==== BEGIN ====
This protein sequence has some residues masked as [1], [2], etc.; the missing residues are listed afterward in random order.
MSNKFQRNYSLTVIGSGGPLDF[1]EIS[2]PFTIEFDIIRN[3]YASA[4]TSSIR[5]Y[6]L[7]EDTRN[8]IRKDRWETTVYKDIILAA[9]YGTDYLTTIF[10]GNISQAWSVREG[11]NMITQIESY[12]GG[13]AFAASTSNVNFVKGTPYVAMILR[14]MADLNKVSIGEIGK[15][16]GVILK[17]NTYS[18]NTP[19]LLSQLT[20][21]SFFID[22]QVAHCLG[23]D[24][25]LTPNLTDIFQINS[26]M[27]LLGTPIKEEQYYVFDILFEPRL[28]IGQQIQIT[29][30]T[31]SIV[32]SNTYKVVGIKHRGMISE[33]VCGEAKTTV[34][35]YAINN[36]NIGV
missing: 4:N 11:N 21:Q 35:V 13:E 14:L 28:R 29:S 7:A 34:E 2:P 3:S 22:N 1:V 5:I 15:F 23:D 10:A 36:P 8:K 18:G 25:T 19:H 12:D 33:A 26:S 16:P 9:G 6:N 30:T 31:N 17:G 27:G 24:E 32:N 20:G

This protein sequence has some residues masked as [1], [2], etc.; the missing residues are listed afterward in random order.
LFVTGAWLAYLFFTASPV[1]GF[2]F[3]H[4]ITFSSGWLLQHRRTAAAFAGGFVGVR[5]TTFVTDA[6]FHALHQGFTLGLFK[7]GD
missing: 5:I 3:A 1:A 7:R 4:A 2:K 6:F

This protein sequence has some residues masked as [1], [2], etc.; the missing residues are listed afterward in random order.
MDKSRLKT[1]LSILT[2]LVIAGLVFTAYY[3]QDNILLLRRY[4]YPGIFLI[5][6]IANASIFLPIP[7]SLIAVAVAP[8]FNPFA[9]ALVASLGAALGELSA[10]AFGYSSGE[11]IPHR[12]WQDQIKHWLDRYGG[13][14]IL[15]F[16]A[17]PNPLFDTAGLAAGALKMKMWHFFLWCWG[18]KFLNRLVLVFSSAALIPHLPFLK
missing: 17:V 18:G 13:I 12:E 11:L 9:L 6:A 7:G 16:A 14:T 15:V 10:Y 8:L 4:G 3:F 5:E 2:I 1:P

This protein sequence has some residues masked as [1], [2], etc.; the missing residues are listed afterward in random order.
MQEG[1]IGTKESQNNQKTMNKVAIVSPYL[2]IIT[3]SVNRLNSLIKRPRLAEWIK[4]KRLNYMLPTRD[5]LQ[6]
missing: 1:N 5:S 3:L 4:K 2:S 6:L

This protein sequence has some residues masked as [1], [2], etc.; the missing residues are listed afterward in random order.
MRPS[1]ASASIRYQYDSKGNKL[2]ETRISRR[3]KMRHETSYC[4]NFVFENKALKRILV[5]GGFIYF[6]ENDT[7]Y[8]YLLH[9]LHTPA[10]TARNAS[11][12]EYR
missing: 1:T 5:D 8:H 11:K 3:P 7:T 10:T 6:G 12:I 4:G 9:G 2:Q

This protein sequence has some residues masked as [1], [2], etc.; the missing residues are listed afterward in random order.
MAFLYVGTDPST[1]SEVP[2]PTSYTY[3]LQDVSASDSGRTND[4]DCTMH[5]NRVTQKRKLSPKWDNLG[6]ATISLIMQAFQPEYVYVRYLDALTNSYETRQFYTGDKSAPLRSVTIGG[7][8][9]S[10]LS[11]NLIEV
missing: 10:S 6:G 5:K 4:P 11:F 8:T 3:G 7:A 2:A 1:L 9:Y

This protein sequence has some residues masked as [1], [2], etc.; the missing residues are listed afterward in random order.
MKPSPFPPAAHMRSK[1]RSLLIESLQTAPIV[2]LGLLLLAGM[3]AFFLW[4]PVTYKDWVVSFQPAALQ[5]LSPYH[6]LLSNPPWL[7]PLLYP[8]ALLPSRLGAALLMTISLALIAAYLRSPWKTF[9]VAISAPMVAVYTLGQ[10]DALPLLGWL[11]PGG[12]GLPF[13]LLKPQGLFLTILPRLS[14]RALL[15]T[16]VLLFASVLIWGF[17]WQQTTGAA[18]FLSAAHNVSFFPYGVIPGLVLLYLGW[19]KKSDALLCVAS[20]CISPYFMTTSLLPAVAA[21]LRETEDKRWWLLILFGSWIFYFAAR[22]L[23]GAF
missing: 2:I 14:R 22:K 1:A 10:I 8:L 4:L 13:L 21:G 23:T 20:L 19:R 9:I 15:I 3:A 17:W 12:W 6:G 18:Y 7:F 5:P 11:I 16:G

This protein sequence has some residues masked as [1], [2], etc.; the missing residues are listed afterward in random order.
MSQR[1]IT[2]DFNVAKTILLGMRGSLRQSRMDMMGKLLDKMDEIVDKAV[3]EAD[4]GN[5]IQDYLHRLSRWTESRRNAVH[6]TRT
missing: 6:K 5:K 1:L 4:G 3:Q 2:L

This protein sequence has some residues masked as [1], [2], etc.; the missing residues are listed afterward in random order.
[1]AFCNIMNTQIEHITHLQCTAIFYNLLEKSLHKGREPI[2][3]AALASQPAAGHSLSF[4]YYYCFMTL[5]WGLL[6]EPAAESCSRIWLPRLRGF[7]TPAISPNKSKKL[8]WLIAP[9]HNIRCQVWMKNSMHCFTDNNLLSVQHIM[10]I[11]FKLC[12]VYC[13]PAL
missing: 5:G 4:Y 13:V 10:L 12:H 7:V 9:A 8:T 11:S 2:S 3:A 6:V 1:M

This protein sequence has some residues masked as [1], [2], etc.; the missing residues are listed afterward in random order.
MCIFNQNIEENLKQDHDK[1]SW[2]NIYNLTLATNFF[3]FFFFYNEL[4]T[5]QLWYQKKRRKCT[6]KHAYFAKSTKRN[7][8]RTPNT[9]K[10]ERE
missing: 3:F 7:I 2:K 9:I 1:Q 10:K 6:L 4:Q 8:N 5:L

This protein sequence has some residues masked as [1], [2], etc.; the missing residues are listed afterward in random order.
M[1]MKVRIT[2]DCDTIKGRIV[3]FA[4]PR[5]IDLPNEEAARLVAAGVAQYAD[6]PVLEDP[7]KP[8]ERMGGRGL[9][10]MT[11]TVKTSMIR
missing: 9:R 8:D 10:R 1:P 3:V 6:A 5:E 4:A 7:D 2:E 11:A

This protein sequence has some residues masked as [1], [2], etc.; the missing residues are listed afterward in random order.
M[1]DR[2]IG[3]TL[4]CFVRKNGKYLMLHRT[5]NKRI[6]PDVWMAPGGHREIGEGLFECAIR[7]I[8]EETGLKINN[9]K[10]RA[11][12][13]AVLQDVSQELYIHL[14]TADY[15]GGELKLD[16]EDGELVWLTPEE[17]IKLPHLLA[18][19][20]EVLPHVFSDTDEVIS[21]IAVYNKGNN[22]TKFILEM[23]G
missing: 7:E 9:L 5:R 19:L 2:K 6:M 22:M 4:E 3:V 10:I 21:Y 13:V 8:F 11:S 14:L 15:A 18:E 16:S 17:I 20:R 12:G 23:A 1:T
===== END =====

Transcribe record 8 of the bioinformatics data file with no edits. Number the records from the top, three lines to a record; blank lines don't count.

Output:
This protein sequence has some residues masked as [1], [2], etc.; the missing residues are listed afterward in random order.
MSQR[1]IT[2]DFNVAKTILLGMRGSLRQSRMDMMGKLLDKMDEIVDKAV[3]EAD[4]GN[5]IQDYLHRLSRWTESRRNAVH[6]TRT
missing: 6:K 5:K 1:L 4:G 3:Q 2:L